What was the traditional education system followed in India before the arrival of British? State any three reasons which made the British to change the educational policy in India?
The education system in India was traditional and unaware of the rapid developments in the west. Elementary education was quite widespread and imparted in pathshalas to the Hindus and in maktabs situated in mosques to Muslims. The students were taught to read, write and memorise various religious texts. Higher education was mostly in Sanskrit for Hindus and Persian for Muslims. Learning was confined to literature, religion, law, philosophy and logic. It did not promote original thinking and excluded the study of physical and natural sciences. Girls were seldom given education. Only some women from the higher classes had the privilege of receiving education.
Three reasons which made the British to change the educational policy in India were:
- To cut the cost of administration by employing educated Indians to manage the large number of clerical posts in administration and British business concerns.
- The British believed that educated Indians would help expand the markets for British manufacturers in India and would also reconcile the people of India to British rule as western education glorified the British conquerors of India.
- The Christian missionaries believed that modern western education would help them in their work.
What were the recommendations of the Wood's Despatch of 1854?
The recommendations of the wood's Despatch of 1854 were the following:
- It asked the Government of India to take responsibility for the education of the masses.
- The medium of instruction should be vernacular languages at the primary level, followed by Anglo-vernacular (English and local languages) in schools at the middle and high school levels and through the English medium at College and University levels.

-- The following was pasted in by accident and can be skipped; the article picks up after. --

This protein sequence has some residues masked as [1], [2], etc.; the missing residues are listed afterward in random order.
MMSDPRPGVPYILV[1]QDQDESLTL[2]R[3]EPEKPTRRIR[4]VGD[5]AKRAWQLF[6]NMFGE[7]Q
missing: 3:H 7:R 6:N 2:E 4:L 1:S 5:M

- Setting up of universities at Calcutta (Kolkata), Bombay (Mumbai) and Madras (Chennai).
- The aim of education in India was to be the diffusion of European languages.
What was the impact of the introduction of modern western education in India?
The impact of the introduction of modern western education in India were:
- It helped the Indians to imbibe a modern, rational, secular, democratic and nationalist outlook.
- Western learning encouraged vernacular languages and literary works. The masses began to have common views, feelings, ideas and aspirations. Large number of nationalist newspapers were published, the Indian point of view was put forward and the people were asked to unite and work for national welfare.
- It exposed the weakness and decay of Indian society and influenced educated Indians to start socio-religious reform movements. Reformers and scholars like Raja Rammohan Roy and Swami Vivekananda spread the rich Indian culture to many western countries.
- Rousseau, Paine, John Stuart Mill and other western thinkers became the political guides for Indian students of western education. They admired and tried emulating the nationalist movements of European nations. Mazzini, Garibaldi and Irish nationalist leaders became their political heroes.
- It enabled Indians to unfold and revive India's cultural past in the fields of literature, philosophy, religion, art and archaeology.
Study the picture and answer the following questions:
(a) What is depicted in the given picture?
(b) How did the British change the living conditions of those depicted in the picture?
(c) What was the impact of these changes on the Indian economy?
(a) The Picture depicts Impoverished Peasants.
(b) As a result of the revenue systems introduced by the British the peasants became poor. They became tenants from owners of the land. The landlords exploited and tortured the peasants. The revenue fixed was very high and the collectors were harsh. They were forced to pay revenues even if the crops failed for which they depended on money lenders who further exploited them. Thus we can say that the British worsened the living conditions of peasants.
(c) Following were the impacts of these changes on the Indian economy:
- It led to the exploitation of artisans and weavers and finally the decline of Indian handicrafts and cottage industries.
- A new class of landlords was created who exploited peasants and were loyal to the British.
- The peasants became poor and remained at the mercy of the landlords who exploited them.
- The main aim of the British was to extract more revenue and transfer India's wealth to England. The British made the Indian economy subservient to their interests.
- Land became a saleable property. It could be mortgaged. Due to this the entire structure of rural society began to break up.